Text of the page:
Going synchronous

I was driving home from DU today, where Ben Casnocha and I did a tag-team guest lecture (also known as “winging it”) in a class on entrepreneurship.

Right afterward, I had a “quick” board call to discuss one issue that ended up taking 20 minutes. This issue was really just approval of a major decision and everyone just wanted to hear each other say “ok” out loud. It had taken us a while to arrive at a short notice time that we could all sync up on the phone, and we made one poor assistants life difficult trying to sort it out.

There were 4 or 5 people on the call, many coming and going with dropped calls. I was driving, so I had to mute often to keep everyone from hearing the roar of my car. People came back on the call to address the last statement that was made, which the conversation had already moved away from. At one point I laughed out loud as a key word in a very key statement in the conversation was “dinged” out by a rejoining caller, almost as if it were a curse word.

At the end of the call, Ben asked “Do you really find that to be more effective than email?” I thought about that for a minute and I think that it was certainly just as effective (the end result was the same), but nowhere near as efficient as say, email.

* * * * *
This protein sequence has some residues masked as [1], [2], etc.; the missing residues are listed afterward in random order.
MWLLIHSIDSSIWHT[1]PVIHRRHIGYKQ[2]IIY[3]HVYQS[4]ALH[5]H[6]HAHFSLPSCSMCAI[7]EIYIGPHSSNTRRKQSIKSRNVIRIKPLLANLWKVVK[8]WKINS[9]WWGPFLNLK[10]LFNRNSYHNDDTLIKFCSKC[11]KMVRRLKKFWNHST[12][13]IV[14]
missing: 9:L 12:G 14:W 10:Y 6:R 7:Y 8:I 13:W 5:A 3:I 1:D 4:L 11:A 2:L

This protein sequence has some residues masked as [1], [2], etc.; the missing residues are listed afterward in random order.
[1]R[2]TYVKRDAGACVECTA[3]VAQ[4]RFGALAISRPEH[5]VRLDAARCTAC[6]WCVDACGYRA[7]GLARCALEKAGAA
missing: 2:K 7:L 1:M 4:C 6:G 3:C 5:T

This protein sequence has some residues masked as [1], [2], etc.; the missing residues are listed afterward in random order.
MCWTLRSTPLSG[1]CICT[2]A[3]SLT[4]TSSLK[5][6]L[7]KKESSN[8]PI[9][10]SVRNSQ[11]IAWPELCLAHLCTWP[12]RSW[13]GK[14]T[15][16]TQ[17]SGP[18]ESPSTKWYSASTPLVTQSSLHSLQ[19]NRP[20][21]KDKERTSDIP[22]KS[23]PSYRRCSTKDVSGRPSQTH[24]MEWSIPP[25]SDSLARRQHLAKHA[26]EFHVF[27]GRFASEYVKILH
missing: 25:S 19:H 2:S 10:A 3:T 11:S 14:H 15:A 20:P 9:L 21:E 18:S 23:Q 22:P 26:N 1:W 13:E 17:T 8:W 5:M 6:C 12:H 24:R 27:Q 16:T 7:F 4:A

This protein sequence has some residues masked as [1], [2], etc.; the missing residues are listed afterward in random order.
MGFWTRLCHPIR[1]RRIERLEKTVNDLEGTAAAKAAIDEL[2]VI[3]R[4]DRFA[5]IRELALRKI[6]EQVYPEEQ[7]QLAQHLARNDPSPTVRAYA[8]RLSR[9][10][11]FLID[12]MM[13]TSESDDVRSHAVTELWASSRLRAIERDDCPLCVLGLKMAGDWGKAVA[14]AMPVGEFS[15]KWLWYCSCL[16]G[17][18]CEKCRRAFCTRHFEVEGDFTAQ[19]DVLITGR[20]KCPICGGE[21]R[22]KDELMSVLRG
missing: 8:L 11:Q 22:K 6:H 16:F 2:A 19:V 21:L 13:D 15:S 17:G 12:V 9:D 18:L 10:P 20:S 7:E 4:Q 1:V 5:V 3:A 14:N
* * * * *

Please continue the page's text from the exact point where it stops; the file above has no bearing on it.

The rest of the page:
Ben recently said that email is not a collaboration medium (or at least it shouldn’t be). I would tend to agree. So I think it should be up to the meeting organizer to make sure there is a need for collaboration before going to a synchronous solution. In this case, there was no debate that couldn’t have easily occurred just as easily by email, and no “yes” vote that couldn’t have been cast that way.

I did a conservative estimate, and I think what could have occurred in 10 minutes of combined effort asynchronously instead occurred with about 100 minutes of combined effort synchronously. So in this case, email would have been an order of magnitude more effective, not to mention convenient. Sure, the end result might have been that we really needed to have a call, and figure some stuff out. But in this case, it really wasn’t one of those situations.

TIP: Aside from the Police album, synchronicity usually sucks. With a known nomadic group and existing strong relationships, reserve it for truly collaborative efforts.

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